2017-01-01

    Leber’s congenital amaurosis(LCA)and recent gene therapy advancement for treating inherited retinopathies were extensive literature reviewed using MEDLINE,Pub Med and EMBASE. Adeno-associated viral vectors were the most utilised vectors for ocular gene therapy. Cone photoreceptor cells might use an alternate pathway which was not reliant of the retinal pigment epithelium(RPE)derived retinoid isomerohydrolase(RPE65)to access the 11-cis retinal dehydechromophore. Research efforts dedicated on the progression of a gene-based therapy for the treatment of LCA2. Such gene therapy approaches were extremely successful in canine,porcine and rodent LCA2 models. The recombinant AAV2.h RPE65v2 adenoassociated vector contained the RPE65 cDNA and was replication deficient. Its in vitro injection in target cells induced RPE65 protein production. The gene therapy trials that were so far conducted for inherited retinopathies have generated promising results. Phase I clinical trials to cure LCA and choroideremia demonstrated that adeno-associated viral vectors containing RPE genes and photoreceptors respectively,could be successfully administered to inherited retinopathy patients. A phase III trial is presently ongoing and if successful,it will lead the way to additional gene therapy attempts to cure monogenic,inherited retinopathies.

  9. Comprehensive genotyping reveals RPE65 as the most frequently mutated gene in Leber congenital amaurosis in Denmark

    DEFF Research Database (Denmark)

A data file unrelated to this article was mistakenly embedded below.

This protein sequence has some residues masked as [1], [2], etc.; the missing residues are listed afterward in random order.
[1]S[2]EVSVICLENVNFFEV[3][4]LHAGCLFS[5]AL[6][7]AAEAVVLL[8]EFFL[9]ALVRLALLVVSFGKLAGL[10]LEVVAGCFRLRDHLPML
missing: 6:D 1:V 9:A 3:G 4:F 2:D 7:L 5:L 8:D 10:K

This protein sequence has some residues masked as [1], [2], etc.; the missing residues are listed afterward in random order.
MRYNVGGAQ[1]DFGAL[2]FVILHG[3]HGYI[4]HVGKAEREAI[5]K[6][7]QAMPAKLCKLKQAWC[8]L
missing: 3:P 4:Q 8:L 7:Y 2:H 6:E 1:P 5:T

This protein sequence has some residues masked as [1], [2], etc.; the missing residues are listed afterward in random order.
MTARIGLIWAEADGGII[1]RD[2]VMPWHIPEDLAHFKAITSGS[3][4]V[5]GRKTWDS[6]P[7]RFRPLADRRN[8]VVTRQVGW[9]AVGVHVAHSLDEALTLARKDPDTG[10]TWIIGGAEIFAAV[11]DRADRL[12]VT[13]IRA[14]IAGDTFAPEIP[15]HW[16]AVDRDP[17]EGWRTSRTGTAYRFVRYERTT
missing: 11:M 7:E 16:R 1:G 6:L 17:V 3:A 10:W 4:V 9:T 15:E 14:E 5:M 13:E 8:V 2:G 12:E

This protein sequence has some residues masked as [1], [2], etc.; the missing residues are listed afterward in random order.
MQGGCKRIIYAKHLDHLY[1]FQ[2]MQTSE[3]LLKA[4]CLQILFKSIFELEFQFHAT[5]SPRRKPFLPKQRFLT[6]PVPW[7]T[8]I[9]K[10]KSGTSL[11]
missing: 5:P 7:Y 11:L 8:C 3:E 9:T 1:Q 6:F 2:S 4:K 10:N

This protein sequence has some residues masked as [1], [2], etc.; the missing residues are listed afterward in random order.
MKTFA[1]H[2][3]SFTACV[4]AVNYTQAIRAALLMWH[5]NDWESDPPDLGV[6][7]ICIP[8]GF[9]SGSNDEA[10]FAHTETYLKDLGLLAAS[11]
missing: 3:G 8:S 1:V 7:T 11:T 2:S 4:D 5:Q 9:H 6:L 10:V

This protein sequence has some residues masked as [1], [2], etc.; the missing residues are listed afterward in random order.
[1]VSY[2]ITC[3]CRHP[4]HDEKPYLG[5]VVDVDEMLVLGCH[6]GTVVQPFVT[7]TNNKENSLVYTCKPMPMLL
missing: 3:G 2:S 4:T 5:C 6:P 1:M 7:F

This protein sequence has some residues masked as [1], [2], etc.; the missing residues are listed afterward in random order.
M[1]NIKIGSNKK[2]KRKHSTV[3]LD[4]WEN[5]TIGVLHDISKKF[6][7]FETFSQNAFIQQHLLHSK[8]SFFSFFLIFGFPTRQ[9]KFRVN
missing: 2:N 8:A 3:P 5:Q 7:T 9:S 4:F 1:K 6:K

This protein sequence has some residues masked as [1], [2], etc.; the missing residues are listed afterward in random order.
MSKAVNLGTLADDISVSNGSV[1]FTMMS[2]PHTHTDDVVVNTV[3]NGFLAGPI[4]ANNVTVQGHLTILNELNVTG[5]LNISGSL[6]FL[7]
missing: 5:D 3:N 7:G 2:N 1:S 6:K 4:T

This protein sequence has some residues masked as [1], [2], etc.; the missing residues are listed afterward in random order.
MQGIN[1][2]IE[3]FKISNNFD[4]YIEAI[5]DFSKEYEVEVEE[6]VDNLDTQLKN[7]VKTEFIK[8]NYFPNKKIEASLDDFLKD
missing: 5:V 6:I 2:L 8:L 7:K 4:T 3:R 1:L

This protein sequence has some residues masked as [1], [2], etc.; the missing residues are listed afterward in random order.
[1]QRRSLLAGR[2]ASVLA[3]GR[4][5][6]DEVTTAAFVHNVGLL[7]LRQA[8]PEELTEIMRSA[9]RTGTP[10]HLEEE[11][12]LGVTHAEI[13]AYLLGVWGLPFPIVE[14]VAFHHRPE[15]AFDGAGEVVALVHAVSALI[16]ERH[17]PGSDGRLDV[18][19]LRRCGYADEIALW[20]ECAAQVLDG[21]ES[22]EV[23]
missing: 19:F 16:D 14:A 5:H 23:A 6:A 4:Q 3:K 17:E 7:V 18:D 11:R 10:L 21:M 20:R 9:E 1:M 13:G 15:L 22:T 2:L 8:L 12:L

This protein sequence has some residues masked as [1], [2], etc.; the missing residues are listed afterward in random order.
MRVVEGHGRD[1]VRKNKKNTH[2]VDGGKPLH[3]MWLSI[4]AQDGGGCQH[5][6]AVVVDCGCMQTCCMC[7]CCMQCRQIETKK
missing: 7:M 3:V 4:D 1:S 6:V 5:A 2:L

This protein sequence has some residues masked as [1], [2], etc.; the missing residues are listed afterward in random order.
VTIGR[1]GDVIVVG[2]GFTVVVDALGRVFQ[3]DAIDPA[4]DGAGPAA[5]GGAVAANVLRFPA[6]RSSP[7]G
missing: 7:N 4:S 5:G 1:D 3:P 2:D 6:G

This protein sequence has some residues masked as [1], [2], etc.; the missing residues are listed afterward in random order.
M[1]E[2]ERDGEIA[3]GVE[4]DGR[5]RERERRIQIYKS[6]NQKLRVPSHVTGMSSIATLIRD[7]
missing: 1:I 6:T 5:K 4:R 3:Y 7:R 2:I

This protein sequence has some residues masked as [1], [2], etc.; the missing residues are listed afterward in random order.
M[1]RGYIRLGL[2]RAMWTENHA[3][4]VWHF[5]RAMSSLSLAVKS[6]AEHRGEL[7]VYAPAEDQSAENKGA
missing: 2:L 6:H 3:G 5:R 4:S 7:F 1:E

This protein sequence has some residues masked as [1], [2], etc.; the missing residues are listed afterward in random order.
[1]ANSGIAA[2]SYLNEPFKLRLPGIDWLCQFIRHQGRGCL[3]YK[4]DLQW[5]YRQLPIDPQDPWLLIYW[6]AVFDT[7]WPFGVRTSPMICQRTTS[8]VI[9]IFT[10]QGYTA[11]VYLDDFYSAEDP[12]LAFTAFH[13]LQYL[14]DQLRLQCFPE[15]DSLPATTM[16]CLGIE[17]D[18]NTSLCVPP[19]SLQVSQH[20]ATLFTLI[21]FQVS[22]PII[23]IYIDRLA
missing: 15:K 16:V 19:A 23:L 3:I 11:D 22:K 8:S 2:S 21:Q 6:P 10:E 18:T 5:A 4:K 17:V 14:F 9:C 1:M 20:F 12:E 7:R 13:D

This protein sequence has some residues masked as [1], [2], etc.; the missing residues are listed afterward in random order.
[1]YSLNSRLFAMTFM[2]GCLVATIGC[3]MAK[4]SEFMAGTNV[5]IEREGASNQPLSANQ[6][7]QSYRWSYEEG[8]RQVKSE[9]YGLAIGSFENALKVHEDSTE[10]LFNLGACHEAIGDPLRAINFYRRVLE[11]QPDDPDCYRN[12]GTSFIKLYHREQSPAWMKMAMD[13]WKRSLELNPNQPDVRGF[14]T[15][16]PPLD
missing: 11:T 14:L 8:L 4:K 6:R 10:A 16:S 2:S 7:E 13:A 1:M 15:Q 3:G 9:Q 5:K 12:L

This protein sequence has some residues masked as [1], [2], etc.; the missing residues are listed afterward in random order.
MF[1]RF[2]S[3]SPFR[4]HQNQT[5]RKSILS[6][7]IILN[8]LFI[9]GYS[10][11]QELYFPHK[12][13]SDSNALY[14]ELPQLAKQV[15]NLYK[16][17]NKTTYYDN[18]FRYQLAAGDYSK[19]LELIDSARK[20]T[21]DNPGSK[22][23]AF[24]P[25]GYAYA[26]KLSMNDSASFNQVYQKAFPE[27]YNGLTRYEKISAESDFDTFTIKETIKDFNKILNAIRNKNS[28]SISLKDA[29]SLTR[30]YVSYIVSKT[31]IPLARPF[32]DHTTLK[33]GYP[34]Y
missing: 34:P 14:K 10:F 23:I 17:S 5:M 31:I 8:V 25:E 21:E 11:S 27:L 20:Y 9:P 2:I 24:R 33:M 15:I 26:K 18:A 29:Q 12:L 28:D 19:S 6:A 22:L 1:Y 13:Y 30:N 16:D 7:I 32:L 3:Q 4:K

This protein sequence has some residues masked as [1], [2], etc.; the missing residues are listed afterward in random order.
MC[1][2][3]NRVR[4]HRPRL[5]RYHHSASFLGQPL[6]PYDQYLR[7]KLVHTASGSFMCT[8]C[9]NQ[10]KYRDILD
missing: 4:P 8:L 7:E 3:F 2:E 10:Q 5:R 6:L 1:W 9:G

Astuti, Galuh D N; Bertelsen, Mette; Preising, Markus N

    2016-01-01

    Leber congenital amaurosis (LCA) represents the most severe form of inherited retinal dystrophies with an onset during the first year of life. Currently, 21 genes are known to be associated with LCA and recurrent mutations have been observed in AIPL1, CEP290, CRB1 and GUCY2D. In addition, sequenc...... therapies.European Journal of Human Genetics advance online publication, 2 December 2015; doi:10.1038/ejhg.2015.241....

  10. AON-mediated Exon Skipping Restores Ciliation in Fibroblasts Harboring the Common Leber Congenital Amaurosis CEP290 Mutation

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    Xavier Gerard

    2012-01-01

    Full Text Available Leber congenital amaurosis (LCA is a severe hereditary retinal dystrophy responsible for congenital or early-onset blindness. The most common disease-causing mutation (>10% is located deep in intron 26 of the CEP290 gene (c.2991+1655A>G. It creates a strong splice donor site that leads to insertion of a cryptic exon encoding a premature stop codon. In the present study, we show that the use of antisense oligonucleotides (AONs allow an efficient skipping of the mutant cryptic exon and the restoration of ciliation in fibroblasts of affected patients. These data support the feasibility of an AON-mediated exon skipping strategy to correct the aberrant splicing.

  11. Pupillometric analysis for assessment of gene therapy in Leber Congenital Amaurosis patients

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    Melillo Paolo

    2012-07-01